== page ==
Swedish firm Epicenter is offering employees a miniscule RFID chip to provide various kinds of access
Want to gain entry to your office, buy a coffee or perhaps even a dress in the store situated in your office block but have forgotten the access and credit card at home, no worries, at Epicenter, a new hi-tech office block in Sweden, you can do all of the above without worrying carrying a access or credit card. How? Epicenter is trying a different approach – a chip under the skin.
Epicenter which has setup a swank new office block in Sweden, is hoping to provide card free services to its employees by injecting a Radio-frequency identification (RFID) chip under the skin.
RFID (radio-frequency identification) chip is about the size of a grain of rice and can be implanted in the employees hands. Epicenter has some 700 employees in the complex and it will be offering the chip under the skin to all employees. The chip will allow cardless access to all office doors and photocopiers. Epicenter has promised that they will expand the available services to include the ability to pay in the cafe with a touch of a hand.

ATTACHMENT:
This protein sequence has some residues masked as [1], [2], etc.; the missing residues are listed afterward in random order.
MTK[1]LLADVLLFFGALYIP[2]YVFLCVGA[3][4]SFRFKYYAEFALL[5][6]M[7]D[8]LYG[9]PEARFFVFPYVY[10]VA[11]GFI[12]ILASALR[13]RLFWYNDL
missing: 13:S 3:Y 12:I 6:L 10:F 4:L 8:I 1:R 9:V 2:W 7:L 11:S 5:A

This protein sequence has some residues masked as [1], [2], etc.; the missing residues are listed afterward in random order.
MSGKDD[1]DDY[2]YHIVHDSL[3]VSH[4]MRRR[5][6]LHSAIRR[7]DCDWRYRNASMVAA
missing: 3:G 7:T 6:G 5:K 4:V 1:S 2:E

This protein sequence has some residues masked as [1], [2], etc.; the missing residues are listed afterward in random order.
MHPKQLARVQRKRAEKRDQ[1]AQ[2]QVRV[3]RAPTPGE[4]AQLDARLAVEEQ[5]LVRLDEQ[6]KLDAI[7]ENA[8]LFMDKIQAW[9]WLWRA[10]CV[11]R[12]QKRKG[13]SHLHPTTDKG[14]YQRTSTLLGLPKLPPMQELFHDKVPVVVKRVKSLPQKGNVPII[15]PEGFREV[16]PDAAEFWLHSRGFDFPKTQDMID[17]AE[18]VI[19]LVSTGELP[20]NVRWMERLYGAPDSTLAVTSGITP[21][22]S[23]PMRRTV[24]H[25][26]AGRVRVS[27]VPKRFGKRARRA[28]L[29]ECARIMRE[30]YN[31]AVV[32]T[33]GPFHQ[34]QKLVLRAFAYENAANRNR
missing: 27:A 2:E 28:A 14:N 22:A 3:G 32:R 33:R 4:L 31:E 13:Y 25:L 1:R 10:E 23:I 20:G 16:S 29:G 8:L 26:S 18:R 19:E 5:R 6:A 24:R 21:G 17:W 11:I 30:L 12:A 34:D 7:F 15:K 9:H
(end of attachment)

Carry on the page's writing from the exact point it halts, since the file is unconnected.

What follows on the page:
However not all employees are not happy with having a alien gadget injected into their skin, but the RFID chip is gaining traction among the 700 or so workers, BBC reports. “We already interact with technology all the time,” says bio-hacker Hannes Sjoblad, the “chief disruption officer” at the office block. “Today it’s a bit messy—we need pin codes and passwords. Wouldn’t it be easy to just touch with your hand? That’s really intuitive.”
A BBC journalist had one inserted and said it wasn’t too painful, but neither was it intuitive: His hand needed some twisting to activate an office photocopier.
Sjoblad and the Swedish Biohacking Group, who have developed this technology hare hoping that this is just a beginning. They already hold chip-insertion parties at a Stockholm tattoo parlor, which the BBC depicts as part of a trend that’s blending humans with technology—including smart watches, glucose-monitoring contact lenses, and the digital BioStamp tattoo that collects data on a person’s health. “Some people are horrified by this,” admits one advocate.
Sjoblad gives a valid explanation for peoples apprehension to embracing the new technology, “Years ago there was fear over vaccinations and now it seems perfectly normal to have cells injected into us. That is an early example of bio-hacking.”
Resource : Newser